AFC West: Olin Kreutz

 
  ESPN.com Illustration
  Pro Bowlers, Super Bowl winners and league MVPs headline our all-decade offense.

 Posted by ESPN.com's Bill Williamson

All-Decade Offense
QB: Tom Brady, New England
RB: LaDainian Tomlinson, San Diego
FB: Lorenzo Neal, Cincinnati/S.D./Balt.
WR: Marvin Harrison, Indianapolis
WR: Torry Holt, St. Louis
TE: Tony Gonzalez, Kansas City
T: Walter Jones, Seattle
T: Jonathan Ogden, Baltimore
G: Alan Faneca, Pittsburgh/N.Y. Jets
G: Steve Hutchinson, Seattle/Minnesota
C: Olin Kreutz, Chicago

All-Decade Honors

Monday: Defense
Tuesday: Offense
Wednesday: Moments
Thursday: Team, coach, MVP | Rankings
Friday: Top players | Special teams

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To fully appreciate the star power of ESPN.com's all-decade offensive team, consider who did not make the cut: Peyton Manning. Randy Moss. Orlando Pace. Terrell Owens. Will Shields. Antonio Gates. Larry Allen.

They are Hall of Fame names and they didn't make the cut. The decade has been that good.

With training camps beginning next month for the final year of the decade, we thought we had sufficient evidence to determine our all-decade teams. ESPN.com tapped into the knowledge of coaches, players, scouts and other league observers to compile the squad. Criteria included statistics, impact on the player's team, Super Bowl wins/appearances and Pro Bowl berths.

It was inevitable that several superstars would be left off. Here are the 11 players who made it:

Brady
Quarterback, Tom Brady: The New England Patriots' quarterback won a battle against Manning, as he has done so many times on the field. Manning is one of the best quarterbacks to play the game and easily could have been named the quarterback of the decade.

But Brady's successes could not be denied.

Since replacing an injured Drew Bledsoe in 2001, Brady has been the face of the NFL and has nearly attained royalty status. He is a living legend.

Brady is the consummate winner. Manning may be more gifted and have more impressive numbers, but Brady has won three Super Bowls and is widely considered one of the most cunning players ever to suit up.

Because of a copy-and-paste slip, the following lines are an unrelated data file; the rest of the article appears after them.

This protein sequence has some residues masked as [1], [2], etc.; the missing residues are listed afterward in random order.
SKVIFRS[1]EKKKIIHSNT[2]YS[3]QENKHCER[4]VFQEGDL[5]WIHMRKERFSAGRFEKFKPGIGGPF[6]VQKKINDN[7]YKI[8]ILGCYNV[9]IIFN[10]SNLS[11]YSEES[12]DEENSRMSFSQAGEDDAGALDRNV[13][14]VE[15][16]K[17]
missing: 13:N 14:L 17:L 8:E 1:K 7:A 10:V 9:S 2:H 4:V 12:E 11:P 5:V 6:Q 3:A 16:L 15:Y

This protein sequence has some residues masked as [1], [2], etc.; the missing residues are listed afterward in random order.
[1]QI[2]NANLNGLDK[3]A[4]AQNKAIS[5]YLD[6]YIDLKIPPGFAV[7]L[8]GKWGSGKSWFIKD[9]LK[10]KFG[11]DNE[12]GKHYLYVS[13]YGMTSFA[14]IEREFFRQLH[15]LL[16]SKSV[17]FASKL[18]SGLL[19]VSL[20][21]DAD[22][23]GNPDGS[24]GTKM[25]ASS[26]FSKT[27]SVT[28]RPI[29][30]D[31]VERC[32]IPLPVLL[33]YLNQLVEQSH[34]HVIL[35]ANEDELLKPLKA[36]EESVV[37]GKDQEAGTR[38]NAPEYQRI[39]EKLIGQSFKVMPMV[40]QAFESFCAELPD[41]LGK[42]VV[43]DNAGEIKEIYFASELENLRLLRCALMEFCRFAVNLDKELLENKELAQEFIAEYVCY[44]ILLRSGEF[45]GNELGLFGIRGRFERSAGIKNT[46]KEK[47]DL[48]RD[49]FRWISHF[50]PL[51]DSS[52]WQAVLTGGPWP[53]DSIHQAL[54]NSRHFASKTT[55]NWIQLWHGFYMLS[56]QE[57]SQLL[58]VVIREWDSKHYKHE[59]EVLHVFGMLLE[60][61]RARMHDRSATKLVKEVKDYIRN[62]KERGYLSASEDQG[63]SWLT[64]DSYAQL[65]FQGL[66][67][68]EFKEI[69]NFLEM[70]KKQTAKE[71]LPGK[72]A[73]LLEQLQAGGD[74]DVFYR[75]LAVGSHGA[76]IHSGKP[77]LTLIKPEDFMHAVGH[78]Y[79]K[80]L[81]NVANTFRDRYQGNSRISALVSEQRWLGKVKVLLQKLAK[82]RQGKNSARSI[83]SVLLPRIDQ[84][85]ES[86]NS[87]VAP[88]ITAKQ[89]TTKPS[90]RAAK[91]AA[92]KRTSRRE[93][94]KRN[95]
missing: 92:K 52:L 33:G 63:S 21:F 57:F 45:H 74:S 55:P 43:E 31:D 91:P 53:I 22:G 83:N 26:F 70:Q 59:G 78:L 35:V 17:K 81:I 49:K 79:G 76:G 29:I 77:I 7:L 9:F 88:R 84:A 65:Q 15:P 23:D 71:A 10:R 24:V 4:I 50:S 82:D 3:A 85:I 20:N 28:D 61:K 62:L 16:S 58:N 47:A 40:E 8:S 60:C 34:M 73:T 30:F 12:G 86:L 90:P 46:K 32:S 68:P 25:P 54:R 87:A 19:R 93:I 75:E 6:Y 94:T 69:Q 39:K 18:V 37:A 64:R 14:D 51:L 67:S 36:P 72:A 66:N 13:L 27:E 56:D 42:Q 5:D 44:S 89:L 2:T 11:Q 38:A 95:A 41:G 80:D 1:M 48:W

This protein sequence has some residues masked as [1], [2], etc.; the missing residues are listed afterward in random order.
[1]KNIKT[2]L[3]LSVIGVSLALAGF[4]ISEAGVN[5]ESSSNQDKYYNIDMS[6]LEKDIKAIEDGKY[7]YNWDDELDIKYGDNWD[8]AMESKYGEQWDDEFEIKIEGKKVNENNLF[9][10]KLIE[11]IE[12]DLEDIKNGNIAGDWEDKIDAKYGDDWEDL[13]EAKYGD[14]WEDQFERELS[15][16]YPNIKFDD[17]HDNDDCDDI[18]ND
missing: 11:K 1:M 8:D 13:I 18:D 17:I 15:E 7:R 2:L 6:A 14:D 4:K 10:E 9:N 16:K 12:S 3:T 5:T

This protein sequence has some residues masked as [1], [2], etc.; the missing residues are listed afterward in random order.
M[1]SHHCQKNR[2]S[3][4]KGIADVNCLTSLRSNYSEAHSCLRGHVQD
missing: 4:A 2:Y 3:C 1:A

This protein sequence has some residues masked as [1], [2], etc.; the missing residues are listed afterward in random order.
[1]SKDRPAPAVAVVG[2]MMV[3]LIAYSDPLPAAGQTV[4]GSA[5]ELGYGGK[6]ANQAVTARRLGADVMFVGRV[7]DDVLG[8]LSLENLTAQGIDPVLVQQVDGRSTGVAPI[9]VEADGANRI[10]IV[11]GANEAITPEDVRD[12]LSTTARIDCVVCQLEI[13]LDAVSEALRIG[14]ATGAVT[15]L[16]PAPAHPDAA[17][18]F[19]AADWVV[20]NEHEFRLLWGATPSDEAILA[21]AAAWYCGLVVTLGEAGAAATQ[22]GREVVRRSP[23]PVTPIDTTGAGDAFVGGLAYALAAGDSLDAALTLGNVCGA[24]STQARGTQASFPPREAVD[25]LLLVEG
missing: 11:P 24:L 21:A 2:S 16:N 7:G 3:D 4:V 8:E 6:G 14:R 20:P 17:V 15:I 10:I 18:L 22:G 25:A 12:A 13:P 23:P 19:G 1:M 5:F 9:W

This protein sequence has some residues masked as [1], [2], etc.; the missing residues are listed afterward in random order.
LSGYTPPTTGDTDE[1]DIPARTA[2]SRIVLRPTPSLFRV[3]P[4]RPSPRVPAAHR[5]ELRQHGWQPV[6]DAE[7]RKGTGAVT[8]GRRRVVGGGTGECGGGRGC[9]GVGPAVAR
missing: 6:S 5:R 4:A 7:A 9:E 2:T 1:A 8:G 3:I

"You're talking about a guy that was a sixth-round draft pick," said former Jets and Chiefs coach Herm Edwards, now an ESPN analyst. "He wasn't a first-round pick. I love Manning. I think he's great for the league, an ambassador for the league, but he was the first player picked. Either one would be great, but [Brady] has won Super Bowls and was a sixth-round pick. Nobody really knew who he was."

Tomlinson
Tailback, LaDainian Tomlinson: This was an easy call. Tomlinson has been one of the most dominant players in the l
eague this decade. Tomlinson, 30, may be nearing the finish line, but he was immediately a special player after entering the league in 2001.

Tomlinson won the NFL MVP award in 2006 when he set an NFL record with 28 rushing touchdowns and gained 2,323 yards from scrimmage. He has amassed at least 1,110 rushing yards in each of his eight seasons.

"I think my consistency, that means more than anything." Tomlinson said when asked what he is most proud of about his career to date. "As an athlete, you set out to be consistent over a period of time. When you're consistent, your teammates and coaches know what they're going to get from you each and every week."

Neal
Fullback, Lorenzo Neal: Neal, who recently signed with Oakland at the age of 38, was a runaway choice. The bulldozer is considered one of the best fullbacks to play in the NFL. Fullback is going the way of the dinosaur, but Neal has shown it can still be a relevant position.

Neal was Tomlinson's lead blocker for five years in San Diego. The Chargers clearly missed him last year after releasing him. In Baltimore, Neal gave the Ravens' run game an instant boost.

"Neal is a sixth offensive lineman," Seahawks coach Jim L. Mora said. "He relishes that job. He can't wait to go out and block you."

Harrison
Holt